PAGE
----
- Repeat purchase ratio: This is the percentage of customers who return to buy products or services from you after the initial sale.
To calculate your repeat purchase ratio, first determine the given period of time you want to measure.
Next, take the number of returning customers for that period of time and divide it by the total number of customers for that period of time.
# number of returning customers for that period of time ÷ # number of total customers for that period of time
For example, if you have 500 total customers over a given period of time and 250 customers return to purchase another product or service during that time, your repeat purchase ratio would be: 250 ÷ 500 = 50%
Your repeat purchase ratio can vary considerably depending on the nature of your products and services and the customers who buy them.
It is better to measure your repeat purchase ratio over a longer period of time (quarterly, annually) to account for the purchasing cycles of your customers.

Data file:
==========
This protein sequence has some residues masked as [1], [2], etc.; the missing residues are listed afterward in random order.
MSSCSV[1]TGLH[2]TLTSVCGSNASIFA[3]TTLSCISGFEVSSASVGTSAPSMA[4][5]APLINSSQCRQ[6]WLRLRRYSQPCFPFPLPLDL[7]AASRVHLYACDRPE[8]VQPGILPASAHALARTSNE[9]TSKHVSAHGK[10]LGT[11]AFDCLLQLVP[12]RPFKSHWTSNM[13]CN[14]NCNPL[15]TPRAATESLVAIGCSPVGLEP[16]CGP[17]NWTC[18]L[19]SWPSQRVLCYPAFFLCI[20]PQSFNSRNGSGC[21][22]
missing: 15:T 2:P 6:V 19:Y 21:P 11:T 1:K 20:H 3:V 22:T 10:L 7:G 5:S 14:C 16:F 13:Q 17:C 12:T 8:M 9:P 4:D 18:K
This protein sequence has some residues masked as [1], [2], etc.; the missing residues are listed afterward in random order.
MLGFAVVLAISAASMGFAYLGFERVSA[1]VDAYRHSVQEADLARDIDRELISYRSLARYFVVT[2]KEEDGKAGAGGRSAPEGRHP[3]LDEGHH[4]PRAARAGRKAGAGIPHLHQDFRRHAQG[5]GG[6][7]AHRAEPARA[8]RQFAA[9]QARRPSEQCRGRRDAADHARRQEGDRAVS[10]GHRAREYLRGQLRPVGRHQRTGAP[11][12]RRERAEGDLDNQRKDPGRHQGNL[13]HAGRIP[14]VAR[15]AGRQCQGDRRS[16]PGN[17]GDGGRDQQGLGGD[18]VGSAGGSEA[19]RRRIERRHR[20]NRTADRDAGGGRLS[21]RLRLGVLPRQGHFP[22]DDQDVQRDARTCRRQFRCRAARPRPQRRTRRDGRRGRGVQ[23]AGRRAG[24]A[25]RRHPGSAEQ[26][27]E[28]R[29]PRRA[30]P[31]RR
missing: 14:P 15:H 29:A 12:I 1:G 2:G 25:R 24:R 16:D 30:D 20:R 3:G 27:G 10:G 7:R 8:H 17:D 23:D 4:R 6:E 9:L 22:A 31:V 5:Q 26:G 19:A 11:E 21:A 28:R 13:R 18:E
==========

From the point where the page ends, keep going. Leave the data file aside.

You may also want to calculate your repeat purchase ratio by product or service type to account for their differing uses and life cycles.
The challenges of customer retention and expansion
There are several challenges businesses face regarding customer retention.
- Focus on acquisition over retention: Most companies focus the bulk of their efforts on attracting new customers. This is most easily seen in the size of a company’s sales team vs the size of its support team, but it goes far beyond that.
For example, product development plans often see more investment in new features or products aimed at attracting new customers or expanding into new markets.